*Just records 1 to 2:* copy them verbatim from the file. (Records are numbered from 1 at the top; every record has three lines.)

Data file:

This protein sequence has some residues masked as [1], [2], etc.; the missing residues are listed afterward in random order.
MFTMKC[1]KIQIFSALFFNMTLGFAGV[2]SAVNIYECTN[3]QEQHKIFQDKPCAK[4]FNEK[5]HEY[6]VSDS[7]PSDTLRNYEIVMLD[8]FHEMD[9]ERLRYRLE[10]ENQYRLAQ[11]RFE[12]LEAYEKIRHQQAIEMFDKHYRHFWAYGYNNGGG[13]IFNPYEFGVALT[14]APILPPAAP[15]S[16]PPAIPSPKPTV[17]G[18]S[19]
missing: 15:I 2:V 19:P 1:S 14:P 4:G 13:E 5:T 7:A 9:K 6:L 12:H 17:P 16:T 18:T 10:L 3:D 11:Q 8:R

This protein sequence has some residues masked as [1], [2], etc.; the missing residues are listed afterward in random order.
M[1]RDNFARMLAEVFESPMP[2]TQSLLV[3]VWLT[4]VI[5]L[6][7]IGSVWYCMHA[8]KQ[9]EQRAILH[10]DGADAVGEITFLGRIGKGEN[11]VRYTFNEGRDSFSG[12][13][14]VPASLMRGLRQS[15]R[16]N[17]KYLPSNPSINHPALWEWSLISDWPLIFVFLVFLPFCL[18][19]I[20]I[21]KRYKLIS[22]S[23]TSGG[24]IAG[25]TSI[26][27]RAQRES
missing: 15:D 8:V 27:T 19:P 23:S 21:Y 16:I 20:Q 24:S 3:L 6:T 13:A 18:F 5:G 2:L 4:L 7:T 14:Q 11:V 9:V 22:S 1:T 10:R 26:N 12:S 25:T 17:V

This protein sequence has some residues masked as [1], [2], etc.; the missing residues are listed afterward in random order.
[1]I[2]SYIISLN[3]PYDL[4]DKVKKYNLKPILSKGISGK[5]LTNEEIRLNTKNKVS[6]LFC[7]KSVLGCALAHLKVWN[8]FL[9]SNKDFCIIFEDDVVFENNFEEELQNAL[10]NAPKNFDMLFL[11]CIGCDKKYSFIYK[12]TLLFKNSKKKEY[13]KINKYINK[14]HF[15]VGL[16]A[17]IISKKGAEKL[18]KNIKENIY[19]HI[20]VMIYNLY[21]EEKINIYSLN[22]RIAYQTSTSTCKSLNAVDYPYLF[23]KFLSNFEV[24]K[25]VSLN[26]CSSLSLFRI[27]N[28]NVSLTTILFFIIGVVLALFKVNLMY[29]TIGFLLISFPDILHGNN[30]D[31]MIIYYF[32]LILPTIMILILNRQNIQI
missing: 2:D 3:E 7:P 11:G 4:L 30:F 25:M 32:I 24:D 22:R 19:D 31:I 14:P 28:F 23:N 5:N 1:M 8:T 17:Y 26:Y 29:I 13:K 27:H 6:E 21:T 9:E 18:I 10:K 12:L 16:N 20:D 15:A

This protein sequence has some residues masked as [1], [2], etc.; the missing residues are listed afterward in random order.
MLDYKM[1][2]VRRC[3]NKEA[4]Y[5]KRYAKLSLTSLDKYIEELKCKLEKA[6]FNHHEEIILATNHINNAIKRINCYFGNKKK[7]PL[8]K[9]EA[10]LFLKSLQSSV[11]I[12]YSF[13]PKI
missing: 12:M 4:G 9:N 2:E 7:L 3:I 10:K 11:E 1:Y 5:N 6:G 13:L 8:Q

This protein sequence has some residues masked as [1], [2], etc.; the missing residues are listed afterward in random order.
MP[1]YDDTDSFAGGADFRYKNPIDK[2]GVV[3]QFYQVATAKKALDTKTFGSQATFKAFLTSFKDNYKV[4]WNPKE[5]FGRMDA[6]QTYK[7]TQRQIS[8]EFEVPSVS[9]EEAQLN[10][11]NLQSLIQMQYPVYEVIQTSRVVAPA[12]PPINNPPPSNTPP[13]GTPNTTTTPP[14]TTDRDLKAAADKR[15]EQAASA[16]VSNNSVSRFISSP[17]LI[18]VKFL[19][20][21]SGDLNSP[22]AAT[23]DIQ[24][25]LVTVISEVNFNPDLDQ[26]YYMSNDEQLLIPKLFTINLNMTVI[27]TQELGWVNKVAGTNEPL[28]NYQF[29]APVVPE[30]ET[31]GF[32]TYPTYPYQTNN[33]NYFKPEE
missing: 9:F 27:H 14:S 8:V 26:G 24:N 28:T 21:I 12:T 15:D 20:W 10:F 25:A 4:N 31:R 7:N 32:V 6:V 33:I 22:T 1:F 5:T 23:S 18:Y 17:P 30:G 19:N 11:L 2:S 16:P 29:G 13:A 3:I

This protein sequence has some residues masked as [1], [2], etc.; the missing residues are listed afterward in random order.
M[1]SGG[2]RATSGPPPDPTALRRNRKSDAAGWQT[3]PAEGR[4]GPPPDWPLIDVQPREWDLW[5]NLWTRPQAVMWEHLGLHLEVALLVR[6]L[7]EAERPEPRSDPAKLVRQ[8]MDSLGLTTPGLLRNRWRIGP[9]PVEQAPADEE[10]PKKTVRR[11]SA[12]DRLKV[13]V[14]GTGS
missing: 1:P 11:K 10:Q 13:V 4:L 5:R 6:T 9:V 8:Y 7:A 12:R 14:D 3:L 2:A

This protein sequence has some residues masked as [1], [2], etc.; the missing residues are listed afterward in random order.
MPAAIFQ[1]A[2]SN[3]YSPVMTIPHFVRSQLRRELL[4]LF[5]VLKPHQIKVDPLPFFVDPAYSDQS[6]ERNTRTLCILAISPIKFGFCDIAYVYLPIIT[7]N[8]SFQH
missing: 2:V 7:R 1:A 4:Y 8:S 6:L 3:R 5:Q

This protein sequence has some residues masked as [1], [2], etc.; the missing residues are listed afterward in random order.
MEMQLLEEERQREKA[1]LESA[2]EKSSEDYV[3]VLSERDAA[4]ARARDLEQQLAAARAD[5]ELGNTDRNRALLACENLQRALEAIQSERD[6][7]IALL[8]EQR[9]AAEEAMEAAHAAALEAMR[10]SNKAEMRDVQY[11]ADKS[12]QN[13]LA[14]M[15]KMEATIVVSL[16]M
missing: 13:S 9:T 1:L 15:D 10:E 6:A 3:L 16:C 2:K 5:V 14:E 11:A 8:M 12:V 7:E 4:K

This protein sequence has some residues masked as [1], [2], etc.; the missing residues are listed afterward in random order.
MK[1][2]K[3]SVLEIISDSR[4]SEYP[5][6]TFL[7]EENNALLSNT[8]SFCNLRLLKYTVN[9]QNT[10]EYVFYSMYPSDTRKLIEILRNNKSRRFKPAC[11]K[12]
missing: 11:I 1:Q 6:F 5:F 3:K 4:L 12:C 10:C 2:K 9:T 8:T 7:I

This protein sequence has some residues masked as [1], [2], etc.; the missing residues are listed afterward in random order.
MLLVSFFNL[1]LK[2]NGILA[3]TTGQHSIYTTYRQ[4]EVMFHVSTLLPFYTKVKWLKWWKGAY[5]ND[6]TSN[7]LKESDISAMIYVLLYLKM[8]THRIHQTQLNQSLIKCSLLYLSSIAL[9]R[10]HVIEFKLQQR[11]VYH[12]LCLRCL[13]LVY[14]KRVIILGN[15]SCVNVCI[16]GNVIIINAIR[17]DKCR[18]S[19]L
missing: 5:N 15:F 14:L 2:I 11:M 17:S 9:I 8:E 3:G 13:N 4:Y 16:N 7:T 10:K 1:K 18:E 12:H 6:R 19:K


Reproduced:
This protein sequence has some residues masked as [1], [2], etc.; the missing residues are listed afterward in random order.
MFTMKC[1]KIQIFSALFFNMTLGFAGV[2]SAVNIYECTN[3]QEQHKIFQDKPCAK[4]FNEK[5]HEY[6]VSDS[7]PSDTLRNYEIVMLD[8]FHEMD[9]ERLRYRLE[10]ENQYRLAQ[11]RFE[12]LEAYEKIRHQQAIEMFDKHYRHFWAYGYNNGGG[13]IFNPYEFGVALT[14]APILPPAAP[15]S[16]PPAIPSPKPTV[17]G[18]S[19]
missing: 15:I 2:V 19:P 1:S 14:P 4:G 13:E 5:T 7:A 9:K 6:L 12:H 17:P 16:T 18:T 10:L 3:D 11:Q 8:R

This protein sequence has some residues masked as [1], [2], etc.; the missing residues are listed afterward in random order.
M[1]RDNFARMLAEVFESPMP[2]TQSLLV[3]VWLT[4]VI[5]L[6][7]IGSVWYCMHA[8]KQ[9]EQRAILH[10]DGADAVGEITFLGRIGKGEN[11]VRYTFNEGRDSFSG[12][13][14]VPASLMRGLRQS[15]R[16]N[17]KYLPSNPSINHPALWEWSLISDWPLIFVFLVFLPFCL[18][19]I[20]I[21]KRYKLIS[22]S[23]TSGG[24]IAG[25]TSI[26][27]RAQRES
missing: 15:D 8:V 27:T 19:P 23:S 21:Y 16:I 20:Q 24:S 3:L 6:T 13:A 18:F 5:G 2:L 4:L 7:T 14:Q 11:V 9:V 22:S 1:T 10:R 26:N 12:S 25:T 17:V